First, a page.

Turboannexation is a word EU2 players coined to describe "annexing" a country via its government collapsing. It is not a true annexation: not all provinces can be taken. However, when an enemy government collapses, a belligerent country can take any number of its provinces, minus its capital and usually one other province. Generally, turboannexation is a planned result, but not always.
A 100% warscore is enough to take all the provinces of a small to medium-sized country, up to maybe 8 provinces. However, a large country can have provinces worth hundreds of warscore - for example, in 1419 China has about 500% warscore worth of provinces. To fully take over a large country via wars and diplomatic peaces can require many wars. This takes time: several years per war, usually also truces of five years in between. For example conquering 1419 China requires about 6 wars or so, so the minimum time you can take them out via traditional wars is perhaps 40 years.
By contrast, turbo annexation is very fast. It requires one well-planned war, plus one or two easy "mop up" wars against the rump state that is left after a turboannex.
Turboannexation and Badboy
Turboannexation costs 2BB per province taken. As such, even doing it against a pretty small country is likely to rack up huge BB costs. Thus, generally it's something you avoid, except when you've already broken the badboy limit and are "going for broke". On very hard, you'll be in badboy wars.
How does a player plan a turboannexation? Sometimes, you can't. However, there are several circumstances where it's pretty easy. Basically you need a guarantee (or at least to have good odds) that rebels will capture one enemy province.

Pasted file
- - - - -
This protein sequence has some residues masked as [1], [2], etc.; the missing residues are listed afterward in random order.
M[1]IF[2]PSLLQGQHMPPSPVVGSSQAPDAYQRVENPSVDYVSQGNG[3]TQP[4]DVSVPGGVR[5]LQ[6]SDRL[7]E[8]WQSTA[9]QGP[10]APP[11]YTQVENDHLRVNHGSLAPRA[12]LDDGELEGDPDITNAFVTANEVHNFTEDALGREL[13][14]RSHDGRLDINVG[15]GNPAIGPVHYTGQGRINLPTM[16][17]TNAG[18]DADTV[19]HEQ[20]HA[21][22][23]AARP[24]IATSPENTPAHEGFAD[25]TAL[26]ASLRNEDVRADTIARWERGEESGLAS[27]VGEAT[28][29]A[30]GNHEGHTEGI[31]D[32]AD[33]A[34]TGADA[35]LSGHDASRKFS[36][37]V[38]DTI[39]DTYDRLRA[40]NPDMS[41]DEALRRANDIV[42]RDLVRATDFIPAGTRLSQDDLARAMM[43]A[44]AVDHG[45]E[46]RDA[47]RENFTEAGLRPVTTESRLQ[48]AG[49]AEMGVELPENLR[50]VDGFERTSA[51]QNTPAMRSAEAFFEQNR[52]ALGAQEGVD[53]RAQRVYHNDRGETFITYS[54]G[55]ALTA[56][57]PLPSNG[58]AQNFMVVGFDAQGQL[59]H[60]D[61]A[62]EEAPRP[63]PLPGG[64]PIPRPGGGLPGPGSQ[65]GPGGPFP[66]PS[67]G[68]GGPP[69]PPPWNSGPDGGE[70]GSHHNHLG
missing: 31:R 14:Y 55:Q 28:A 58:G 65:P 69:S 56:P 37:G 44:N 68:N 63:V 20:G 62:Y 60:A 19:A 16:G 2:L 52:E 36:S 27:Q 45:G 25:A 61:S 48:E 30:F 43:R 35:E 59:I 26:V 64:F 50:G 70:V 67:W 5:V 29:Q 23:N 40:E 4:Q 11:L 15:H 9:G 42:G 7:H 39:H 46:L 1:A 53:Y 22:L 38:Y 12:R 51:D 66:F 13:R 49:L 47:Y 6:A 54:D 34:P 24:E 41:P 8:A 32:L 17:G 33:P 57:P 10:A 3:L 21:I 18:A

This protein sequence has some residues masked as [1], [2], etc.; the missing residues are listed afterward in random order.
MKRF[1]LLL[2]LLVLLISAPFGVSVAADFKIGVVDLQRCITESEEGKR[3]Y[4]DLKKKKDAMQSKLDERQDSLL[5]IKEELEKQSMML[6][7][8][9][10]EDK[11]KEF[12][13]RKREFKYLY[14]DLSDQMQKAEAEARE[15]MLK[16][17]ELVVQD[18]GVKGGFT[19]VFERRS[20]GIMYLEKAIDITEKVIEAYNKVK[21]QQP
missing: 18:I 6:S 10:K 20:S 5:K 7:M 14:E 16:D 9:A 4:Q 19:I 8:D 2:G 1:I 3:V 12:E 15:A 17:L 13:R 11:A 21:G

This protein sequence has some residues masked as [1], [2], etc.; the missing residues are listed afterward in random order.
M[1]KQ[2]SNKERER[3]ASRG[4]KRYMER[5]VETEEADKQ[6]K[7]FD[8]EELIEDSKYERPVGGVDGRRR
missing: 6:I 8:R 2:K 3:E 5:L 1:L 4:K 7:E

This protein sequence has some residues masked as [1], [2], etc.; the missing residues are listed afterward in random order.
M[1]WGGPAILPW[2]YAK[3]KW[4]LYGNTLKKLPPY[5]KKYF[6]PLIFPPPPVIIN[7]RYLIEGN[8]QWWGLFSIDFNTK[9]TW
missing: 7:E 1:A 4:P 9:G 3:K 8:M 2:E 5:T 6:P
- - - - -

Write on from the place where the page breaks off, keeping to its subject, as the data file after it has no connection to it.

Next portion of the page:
The most predictable way is when you've got an target country that has already had a rebellion in one or more provinces. If you DoW and invade quickly, you can kill all of the enemy's armies such that he can no longer attack the rebels and/or siege the province. Now you can siege out the enemy. Note that if the province can revolt or defect, you must siege quickly enough (within 3-4 years) to cause the government to collapse before the province can escape. Consult revolt.txt, or siege quickly.
Another reliable circumstance to plan a turboannex is when the target country has high revolt risk from a scripted event. If you know (usually by reading events files) that the RR will continue for a while, you can invade the target and start sieges, waiting for rebels to appear somewhere - anywhere. Don't complete any sieges until a province has a rebellion. When rebels do appear, you retreat, leaving them your siege.
Yet another way to go, though not guaranteed, is to invade when the target country has started a religious conversion attempt. This is not guaranteed - the conversion might succeed or it might not. If it fails, you'll have the rebels you need. Obviously, you want to not complete the siege on the province being converted; just cover it and wait to hand it off to the rebels.
If you read the target country's scripted events file, you may be able to exploit historical events with revolt commands. If they are random rebellions (targeting -1, meaning, not a specific province), you can complete all sieges except for one province (preferably the capital). When the event fires, it will only target currently controlled provinces. Thus it will necessarily hit the one province you've left unconquered, and you can then grab everything else.
Another possibility is to use rebels from a neighboring province. (Typically this will be a province you own.) Suppose you own an isolated province, whose only adjacent provinces are owned by the country you want to turbo-annex. If your province is of a religion you can afford to repress, drop the tolerance slider to zero. Eventually a rebellion will happen; the rebels will siege your province, take it, then move on to the target country. (You can force a rebellion when you want it by inducing rebellion checks via moving your tolerance sliders and closing the tolerance window.)
One final way to sometimes get turboannexation is to simply attack with no planned rebels at all. Capture all provinces but the enemy capital, which you can siege for a while but then just cover. If you're lucky, the enemy will get a rebellion as a random event. Sometimes your own war exhaustion will reach a critical level, and then you'll want to make peace. You can complete the capital siege in a few months and make a "normal" 100% warscore peace. Then you return in five years to try again. But you can wait for years if necessary.